What can a divorce attorney tell you about having a successful marriage? They can say a lot actually. We see all kinds of marriages, including those at the risk of falling apart, those entirely broken down and those hanging on by a thread. Additionally, we draw from our own lives, our own marriages, those marriages of family members and friends, and even professionals. Finally, we have the benefit of the wisdom from our own clients who have provided their own insight and recommendations as to how to make a marriage last and what went wrong in their own situations.
I am by no means a professional marriage counselor nor do I in any way attempt to portray one. However, from all of these sources, I feel the following is good marriage advice.
- Get married because you want to not because you have to. Choosing someone to marry is in actuality a monumental decision. For some people, they know instantly the first time they meet somebody that they wish to marry that person. Other times this feeling builds up over a course of days, months or even years. Regardless, each person decides that they do not wish to live another day without that person being an integral part of their lives. This is a choice that should be made freely and voluntarily. I have seen many instances where people got married because they “had to”. For example, they were having a child together, economic reasons or family pressures to name a few. While these situations sometimes work out, often they do not. Resentment can build over time as a person realizes that they did not freely choose their spouse, divorce is often the result.
- Expect and accept change from your spouse and from yourself. During the course of a marriage, each of spouse will change as individuals. This is going to occur no matter what age you are married, be it in your 20’s, 30’s, 40’s, 50’s, etc. For good, bad or indifferent, we are not the same people we were yesterday. The same is true for your spouse. Sometimes these changes are the result of maturation, sometimes they are the result of life events and sometimes it is just the normal course of living. Be willing to accept that change from the other spouse and, if you have concerns about that change, be willing to communicate those concerns with the other person. Know, too, that you cannot force someone to change; rather they need to choose to change.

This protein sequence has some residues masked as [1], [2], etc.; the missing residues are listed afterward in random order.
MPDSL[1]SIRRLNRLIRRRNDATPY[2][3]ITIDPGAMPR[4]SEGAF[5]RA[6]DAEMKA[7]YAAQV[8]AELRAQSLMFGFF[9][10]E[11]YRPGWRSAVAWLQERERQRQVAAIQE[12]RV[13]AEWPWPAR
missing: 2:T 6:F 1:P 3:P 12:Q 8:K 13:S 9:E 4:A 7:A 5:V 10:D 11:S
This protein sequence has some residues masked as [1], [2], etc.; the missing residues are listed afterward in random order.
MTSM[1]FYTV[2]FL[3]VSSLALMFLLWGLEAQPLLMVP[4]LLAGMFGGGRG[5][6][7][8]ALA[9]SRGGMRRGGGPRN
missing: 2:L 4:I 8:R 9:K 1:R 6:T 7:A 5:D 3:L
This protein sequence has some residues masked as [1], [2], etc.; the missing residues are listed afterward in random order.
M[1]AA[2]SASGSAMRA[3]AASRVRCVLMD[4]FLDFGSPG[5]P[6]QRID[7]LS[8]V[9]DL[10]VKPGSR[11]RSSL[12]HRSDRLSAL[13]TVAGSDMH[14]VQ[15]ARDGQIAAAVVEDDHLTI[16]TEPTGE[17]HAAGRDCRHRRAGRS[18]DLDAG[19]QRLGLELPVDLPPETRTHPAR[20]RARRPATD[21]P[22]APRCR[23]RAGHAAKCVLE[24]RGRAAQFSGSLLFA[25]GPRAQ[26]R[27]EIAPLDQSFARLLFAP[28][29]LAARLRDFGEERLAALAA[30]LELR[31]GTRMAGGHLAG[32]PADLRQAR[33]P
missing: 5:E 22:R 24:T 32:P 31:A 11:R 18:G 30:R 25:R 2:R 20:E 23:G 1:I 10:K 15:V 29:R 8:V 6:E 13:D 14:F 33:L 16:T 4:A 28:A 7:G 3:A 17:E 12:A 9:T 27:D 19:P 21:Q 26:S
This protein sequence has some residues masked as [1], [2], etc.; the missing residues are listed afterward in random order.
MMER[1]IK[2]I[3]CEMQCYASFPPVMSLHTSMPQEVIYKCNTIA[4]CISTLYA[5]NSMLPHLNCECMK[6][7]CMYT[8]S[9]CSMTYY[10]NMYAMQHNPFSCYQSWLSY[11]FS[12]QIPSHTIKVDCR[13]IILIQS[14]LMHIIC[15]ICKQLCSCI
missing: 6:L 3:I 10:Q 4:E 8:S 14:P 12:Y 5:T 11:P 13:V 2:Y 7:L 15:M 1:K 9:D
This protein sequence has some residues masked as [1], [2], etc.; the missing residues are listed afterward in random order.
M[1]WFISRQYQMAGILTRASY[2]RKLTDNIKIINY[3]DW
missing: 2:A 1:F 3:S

- Establish lines and means of communication, and maintain them. Communication is one of the benchmarks of a successful marriage. You need to be able to communicate freely your thoughts, feelings, goals, and opinions with the other person. Communication should never be a one-way street. The corollary to communicating is also listening. There is definitely a difference between hearing and listening. Hearing just simply means that you hear what someone is saying. Listening means that you are actually attempting to comprehend what is being expressed to you and considering the input. Some couples share the ability to know exactly what the other is thinking; in a way they share a brain. Even in these situations though, it is important to communicate to be sure you are sharing the same thoughts since trouble can easily arise when what was perceived to be a common thought is anything but a shared thought. By keeping open lines of communication, problems in marriages can often be confronted before they grow beyond repair.
It is also important to communicate prior to your marriage about important matters, such as whether or not you will have children, how you want to manage your finances, religious decisions and even where you envision yourself and your life a year from now, 5 years from now, 10 years from now and even 50 years from now.
- Maintain your individual identity, but at the same time maintain your identity as a couple. There is a line out there that is something to the effect of, “I am tired of being me, and I am ready to become a we.” While it is important that you maintain your identity as a couple, it is equally as important that each of you still have your individuality. By not relying on the your spouse solely, you see yourself as a person who has his or her own opinions, goals, and purposes in life. Still, it is important to work on the “we”. This means taking time for each other as a couple. A recent piece of advice I heard is to constantly “date” your spouse. This means having regular time to yourselves as a couple and showing the other person how important they are to you by treating them the way you did while dating, and not as a roommate you have been sharing a house with for years.
- Compromise, Compromise, Compromise. People may often misunderstand compromise as always having to meet in the middle. This is not what is meant. What is meant is simply that that marriage is a give and take proposition. Sometimes you will get everything you are looking for and sometimes you will get nothing of what you are looking for. Other times, of course, you may meet on some middle ground. If you are able to communicate as suggested above, the ability to compromise works and becomes easier.